Never heard of Bouchercon? Read about the conference and see the program for this year here.
Copyright infringement cases, like all court cases, can be very expensive and time consuming. Because so many authors, particularly self-published authors, make very little money on their work, a “small copyright claims” bill is being supported by the Authors Guild.
The legislation, H.R. 5757, introduced in the House of Representatives “establishes in the U.S. Copyright Office a small claims board to serve as an alternative forum for parties to voluntarily seek to resolve certain copyright claims” and would consist of two attorneys and three claims officers. The bill is now with the Committee on the Judiciary where it will either be the subject of hearings and markup or it will “time out” at the end of the Congressional session.
The Authors Guild stated, “The costs of obtaining counsel and maintaining a copyright cause of action in federal court effectively preclude most individual copyright owners whose works are clearly infringed from being able to vindicate their rights and deter continuing violations. Moreover, sometimes authors want to put an end to infringements that are causing a relatively small amount of economic damage. In such cases, the prospect of a small recovery dissuades some copyright holders from filing a suit that costs more to file than the potential recovery.”
There has been a good deal of press about Barnes and Noble this summer. First, reports came out that first quarter revenue fell by over 3%. Then, the stock fell almost 40% when the college bookstore division was spun off. Most recently, the CEO of less than a year has been fired. None of this is good news for the only large national physical bookstore chain left in the US.
Some people see Barnes and Noble’s downfall as a good thing, as it was Barnes and Noble – along with other large chain bookstores that no longer exist – that drove many of the small, independent bookstores out of business. Now that Amazon is doing the same to Barnes and Noble, it is hard not to see it as a nearly karmic sense of irony.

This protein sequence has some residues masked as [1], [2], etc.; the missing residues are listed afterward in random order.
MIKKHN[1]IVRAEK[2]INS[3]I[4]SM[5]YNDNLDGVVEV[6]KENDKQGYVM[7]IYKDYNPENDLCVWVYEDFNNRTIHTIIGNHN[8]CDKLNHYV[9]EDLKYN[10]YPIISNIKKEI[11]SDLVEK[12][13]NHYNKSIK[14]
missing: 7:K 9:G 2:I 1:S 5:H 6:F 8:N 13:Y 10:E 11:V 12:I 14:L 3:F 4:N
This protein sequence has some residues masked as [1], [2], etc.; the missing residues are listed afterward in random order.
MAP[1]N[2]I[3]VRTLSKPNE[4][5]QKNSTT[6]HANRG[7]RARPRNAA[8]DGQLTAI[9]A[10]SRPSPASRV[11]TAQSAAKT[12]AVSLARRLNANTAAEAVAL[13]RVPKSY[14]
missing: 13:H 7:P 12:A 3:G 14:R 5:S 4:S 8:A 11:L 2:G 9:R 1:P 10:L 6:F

However, the loss of Barnes and Noble – should it not be able to survive – creates two pretty significant problems for bibliophiles. The first is that it leaves Amazon as the sole major national outlet for books. While I certainly patronize Amazon, this would be fairly catastrophic in terms of publishing. Amazon would use that power with little regard to the ecosystem of publishing which would inevitably lead to far fewer traditionally published books. I have nothing against self-publishing but Amazon doesn’t actually treat authors very well and it’s very hard to make money by self-publishing unless you are already a big name.
Which leads to the second problem as discussed in this New Republic article – Barnes and Noble is the only seller that currently buys very large orders of pre-publication books which publishers need in order to produce and market books. Amazon, Target, Walmart, etc. do this as well but not nearly to the extent that Barnes and Noble does and, of course, the Targets and Walmarts only order books from very well known authors who are basically guaranteed to sell. So if you get rid of Barnes and Noble, publishers will basically not be able to have midlist authors, nonfiction, literary fiction, or take a chance on an unknown author because there simply won’t be money to do so. As the article states, “…the death of Barnes & Noble would be catastrophic—not just for publishing houses and the writers they publish, but for American culture as a whole.”